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Disabilities Experience Day and Accessibility in Hong Kong

January 24, 2018 / by / 0 Comment
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December 3 is the International Day of Persons with Disabilities, as established by the United Nations, which  aims to raise awareness of disabled people and the challenges they face in their everyday life, as well as promote development towards improving their rights and well-being. For me, people with disabilities had always been a population that I’d noticed but haven’t given much thought to – I’d seen bus drivers get out of their seats to lower the ramp for those in a wheelchair, watched (with admitted fascination) the moving platforms in MTR stations that carry wheelchairs up stairs or tried to lend a hand to those who needed help if necessary. However, I’d never considered the challenges that a disabled person may face; for me, Hong Kong was doing pretty well in the accessibility aspect.

That changed when I participated in a Disabilities Experience Day, organised by the Asian Medical Students Association at HKU. The idea of the event was to send participants in groups to different locations, where they would have to carry out certain tasks such as buying food, shopping, taking public transport, etc. in a wheelchair, in order to allow participants to experience what it is like to have a physical disability.

As it turned out, I already managed to conclude within the first 10 minutes of starting what it is like going around in a wheelchair: inconvenient. One of the most predictable struggles was having to locate an elevator every time we needed to move to a different floor, and sometimes that meant covering a lot of extra distance. However, locating convenient elevator accesses in itself was challenging – fun fact: exits A, B and C of the Causeway Bay MTR station do not have an elevator, which means that you would need to walk all the way to Hysan Place in order to enter the station. The comparatively little people who use elevators as opposed to escalators has also caused some buildings to disregard the importance of elevators; upon trying to take the lift in one mall, we realised a giant Christmas tree had been placed square in front of the elevator doors, blocking the exit.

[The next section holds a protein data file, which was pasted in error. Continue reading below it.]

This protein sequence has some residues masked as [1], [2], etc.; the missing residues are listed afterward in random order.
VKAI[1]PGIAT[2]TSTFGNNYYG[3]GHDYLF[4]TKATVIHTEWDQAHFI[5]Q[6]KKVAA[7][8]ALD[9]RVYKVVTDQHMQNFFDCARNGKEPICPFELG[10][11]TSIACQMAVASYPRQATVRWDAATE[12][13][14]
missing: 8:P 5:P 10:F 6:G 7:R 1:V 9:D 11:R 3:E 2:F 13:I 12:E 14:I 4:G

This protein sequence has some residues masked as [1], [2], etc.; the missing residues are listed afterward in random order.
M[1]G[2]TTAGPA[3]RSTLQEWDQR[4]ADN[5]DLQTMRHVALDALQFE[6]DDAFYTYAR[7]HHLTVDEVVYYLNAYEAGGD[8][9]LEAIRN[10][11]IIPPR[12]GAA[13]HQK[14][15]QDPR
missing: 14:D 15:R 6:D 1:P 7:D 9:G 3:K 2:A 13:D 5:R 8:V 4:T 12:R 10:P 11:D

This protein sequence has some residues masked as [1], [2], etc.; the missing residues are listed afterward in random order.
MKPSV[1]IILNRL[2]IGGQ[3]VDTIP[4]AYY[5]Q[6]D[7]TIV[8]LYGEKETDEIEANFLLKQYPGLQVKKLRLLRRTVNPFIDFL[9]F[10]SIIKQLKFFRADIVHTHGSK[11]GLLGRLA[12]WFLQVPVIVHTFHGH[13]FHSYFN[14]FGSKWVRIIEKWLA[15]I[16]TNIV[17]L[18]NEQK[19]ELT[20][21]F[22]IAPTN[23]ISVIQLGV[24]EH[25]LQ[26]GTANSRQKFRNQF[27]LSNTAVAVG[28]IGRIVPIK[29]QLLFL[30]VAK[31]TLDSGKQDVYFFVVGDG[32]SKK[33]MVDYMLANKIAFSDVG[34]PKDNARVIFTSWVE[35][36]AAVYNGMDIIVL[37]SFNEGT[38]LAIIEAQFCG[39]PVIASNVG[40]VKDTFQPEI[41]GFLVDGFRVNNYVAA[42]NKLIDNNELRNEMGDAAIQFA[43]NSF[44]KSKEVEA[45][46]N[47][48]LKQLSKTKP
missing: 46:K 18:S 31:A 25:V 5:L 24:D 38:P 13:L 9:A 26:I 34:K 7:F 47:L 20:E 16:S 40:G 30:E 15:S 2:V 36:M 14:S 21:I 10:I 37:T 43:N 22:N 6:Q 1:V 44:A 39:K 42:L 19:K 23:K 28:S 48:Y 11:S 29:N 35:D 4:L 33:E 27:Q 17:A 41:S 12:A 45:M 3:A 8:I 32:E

Furthermore, there are also many small challenges that lie along the way that may not be noticeable to the those who have not lived with a disability. Many shops will have a small step in front of their entrance that don’t present an inconvenience to a non-disabled person (unless you accidentally trip over it), but for someone in a wheelchair, there is no way of mounting that step without help, limiting the places you can visit. When shopping for clothes, interestingly enough some clothing shops have a slightly larger changing room to accommodate those in wheelchairs; the real challenge, however, is exiting the shop, as a wheelchair may set off the metal detectors at the exit of the store, drawing unwanted attention from other customers. Finally, Hong Kong is a very compact city – that means it is not uncommon to have small spaces, narrow streets and most importantly, people. Many of the city’s markets have stalls that allow passage of only a few people at the same time. We visited Jardine’s Crescent Street Market, and where the width of the alleyway was literally enough to accommodate our wheelchair only.